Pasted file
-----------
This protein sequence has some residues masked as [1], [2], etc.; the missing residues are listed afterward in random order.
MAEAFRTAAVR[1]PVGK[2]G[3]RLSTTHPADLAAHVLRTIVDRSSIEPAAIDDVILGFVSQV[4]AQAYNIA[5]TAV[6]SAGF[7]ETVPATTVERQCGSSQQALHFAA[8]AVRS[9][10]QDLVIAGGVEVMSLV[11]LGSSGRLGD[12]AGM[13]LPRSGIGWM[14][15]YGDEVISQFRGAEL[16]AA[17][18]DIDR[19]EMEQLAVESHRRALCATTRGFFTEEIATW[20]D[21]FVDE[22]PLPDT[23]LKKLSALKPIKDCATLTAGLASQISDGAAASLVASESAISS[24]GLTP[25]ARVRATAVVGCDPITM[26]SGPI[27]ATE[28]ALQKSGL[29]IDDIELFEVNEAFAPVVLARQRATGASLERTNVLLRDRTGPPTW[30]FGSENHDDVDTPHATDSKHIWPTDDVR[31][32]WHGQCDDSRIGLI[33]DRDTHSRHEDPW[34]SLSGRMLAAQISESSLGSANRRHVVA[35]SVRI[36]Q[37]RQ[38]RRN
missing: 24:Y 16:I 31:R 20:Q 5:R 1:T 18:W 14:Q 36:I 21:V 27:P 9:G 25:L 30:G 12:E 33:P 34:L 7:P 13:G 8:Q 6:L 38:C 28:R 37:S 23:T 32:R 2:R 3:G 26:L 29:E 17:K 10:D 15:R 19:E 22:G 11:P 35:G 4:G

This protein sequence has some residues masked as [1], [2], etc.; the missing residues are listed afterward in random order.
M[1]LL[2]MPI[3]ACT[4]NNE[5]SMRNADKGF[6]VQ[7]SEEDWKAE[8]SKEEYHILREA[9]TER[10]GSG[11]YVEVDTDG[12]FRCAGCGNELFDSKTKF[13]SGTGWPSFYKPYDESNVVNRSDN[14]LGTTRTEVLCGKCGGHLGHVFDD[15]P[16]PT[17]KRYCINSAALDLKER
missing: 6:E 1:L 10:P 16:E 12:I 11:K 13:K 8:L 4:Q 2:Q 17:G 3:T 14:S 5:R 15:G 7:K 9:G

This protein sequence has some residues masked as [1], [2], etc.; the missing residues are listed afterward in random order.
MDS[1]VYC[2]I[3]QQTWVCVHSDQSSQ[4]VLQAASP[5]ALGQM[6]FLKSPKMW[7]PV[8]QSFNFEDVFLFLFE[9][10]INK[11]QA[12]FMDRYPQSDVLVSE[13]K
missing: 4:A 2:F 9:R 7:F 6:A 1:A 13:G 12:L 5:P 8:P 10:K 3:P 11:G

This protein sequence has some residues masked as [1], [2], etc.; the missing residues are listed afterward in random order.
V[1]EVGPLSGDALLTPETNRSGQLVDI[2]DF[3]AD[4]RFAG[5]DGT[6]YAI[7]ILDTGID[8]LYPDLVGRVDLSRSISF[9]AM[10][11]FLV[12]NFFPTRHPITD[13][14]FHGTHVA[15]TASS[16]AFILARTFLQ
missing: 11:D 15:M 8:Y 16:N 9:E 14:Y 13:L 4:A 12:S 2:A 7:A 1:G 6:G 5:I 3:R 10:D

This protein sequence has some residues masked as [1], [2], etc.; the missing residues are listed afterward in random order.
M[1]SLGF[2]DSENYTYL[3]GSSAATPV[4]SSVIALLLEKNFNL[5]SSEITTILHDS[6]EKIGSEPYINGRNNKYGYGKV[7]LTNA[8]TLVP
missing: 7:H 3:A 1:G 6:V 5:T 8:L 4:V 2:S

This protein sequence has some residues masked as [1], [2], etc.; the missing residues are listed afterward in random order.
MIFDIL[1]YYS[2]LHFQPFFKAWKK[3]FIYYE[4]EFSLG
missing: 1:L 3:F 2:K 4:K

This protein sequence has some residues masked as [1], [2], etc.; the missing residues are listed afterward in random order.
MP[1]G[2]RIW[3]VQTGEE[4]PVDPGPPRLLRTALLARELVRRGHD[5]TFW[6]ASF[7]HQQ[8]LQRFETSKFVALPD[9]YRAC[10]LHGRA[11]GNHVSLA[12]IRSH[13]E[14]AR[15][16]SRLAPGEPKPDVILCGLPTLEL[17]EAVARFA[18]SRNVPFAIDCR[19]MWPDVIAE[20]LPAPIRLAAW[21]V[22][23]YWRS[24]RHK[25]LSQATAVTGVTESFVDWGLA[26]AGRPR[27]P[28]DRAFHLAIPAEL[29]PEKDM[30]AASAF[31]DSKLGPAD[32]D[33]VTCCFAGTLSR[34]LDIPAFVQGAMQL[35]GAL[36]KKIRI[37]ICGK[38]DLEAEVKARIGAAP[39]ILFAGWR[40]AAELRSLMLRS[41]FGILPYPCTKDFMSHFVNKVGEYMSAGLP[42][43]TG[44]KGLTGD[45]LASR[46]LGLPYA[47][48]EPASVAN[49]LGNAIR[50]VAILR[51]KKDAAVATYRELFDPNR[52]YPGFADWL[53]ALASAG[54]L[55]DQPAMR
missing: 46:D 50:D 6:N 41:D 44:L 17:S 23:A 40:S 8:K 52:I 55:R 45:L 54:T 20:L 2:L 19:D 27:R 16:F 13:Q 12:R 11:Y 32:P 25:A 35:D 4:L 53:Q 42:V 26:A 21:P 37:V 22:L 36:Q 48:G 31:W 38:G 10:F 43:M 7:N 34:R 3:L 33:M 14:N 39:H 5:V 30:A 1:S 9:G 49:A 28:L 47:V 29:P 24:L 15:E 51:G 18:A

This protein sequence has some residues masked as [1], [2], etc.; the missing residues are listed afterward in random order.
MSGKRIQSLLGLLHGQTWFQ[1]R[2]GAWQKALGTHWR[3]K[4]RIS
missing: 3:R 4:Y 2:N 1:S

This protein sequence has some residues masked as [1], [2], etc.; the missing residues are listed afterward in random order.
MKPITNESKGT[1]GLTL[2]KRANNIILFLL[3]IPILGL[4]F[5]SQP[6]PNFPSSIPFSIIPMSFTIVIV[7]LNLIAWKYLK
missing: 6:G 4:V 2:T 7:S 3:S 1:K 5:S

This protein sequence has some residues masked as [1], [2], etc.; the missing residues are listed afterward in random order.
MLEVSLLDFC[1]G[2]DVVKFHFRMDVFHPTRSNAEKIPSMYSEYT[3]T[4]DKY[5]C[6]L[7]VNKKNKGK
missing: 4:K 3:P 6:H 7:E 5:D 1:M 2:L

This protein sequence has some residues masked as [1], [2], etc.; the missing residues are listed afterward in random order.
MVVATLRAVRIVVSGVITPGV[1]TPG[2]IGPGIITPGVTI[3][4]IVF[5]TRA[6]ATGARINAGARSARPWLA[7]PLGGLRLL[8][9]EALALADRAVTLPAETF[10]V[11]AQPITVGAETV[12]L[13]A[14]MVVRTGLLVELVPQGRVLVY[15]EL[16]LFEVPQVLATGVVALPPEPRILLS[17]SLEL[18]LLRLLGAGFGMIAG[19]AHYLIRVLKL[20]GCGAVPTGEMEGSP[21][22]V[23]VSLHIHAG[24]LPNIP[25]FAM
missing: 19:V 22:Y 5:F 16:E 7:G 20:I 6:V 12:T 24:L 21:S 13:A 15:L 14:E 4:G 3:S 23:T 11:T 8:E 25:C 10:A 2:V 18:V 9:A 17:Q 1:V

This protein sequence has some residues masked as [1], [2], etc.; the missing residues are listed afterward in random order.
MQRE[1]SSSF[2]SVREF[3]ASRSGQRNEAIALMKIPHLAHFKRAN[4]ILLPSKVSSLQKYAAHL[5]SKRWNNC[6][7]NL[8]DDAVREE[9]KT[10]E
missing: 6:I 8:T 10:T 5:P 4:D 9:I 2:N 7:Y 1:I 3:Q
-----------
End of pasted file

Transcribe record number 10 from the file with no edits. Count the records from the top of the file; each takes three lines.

This protein sequence has some residues masked as [1], [2], etc.; the missing residues are listed afterward in random order.
MLEVSLLDFC[1]G[2]DVVKFHFRMDVFHPTRSNAEKIPSMYSEYT[3]T[4]DKY[5]C[6]L[7]VNKKNKGK
missing: 4:K 3:P 6:H 7:E 5:D 1:M 2:L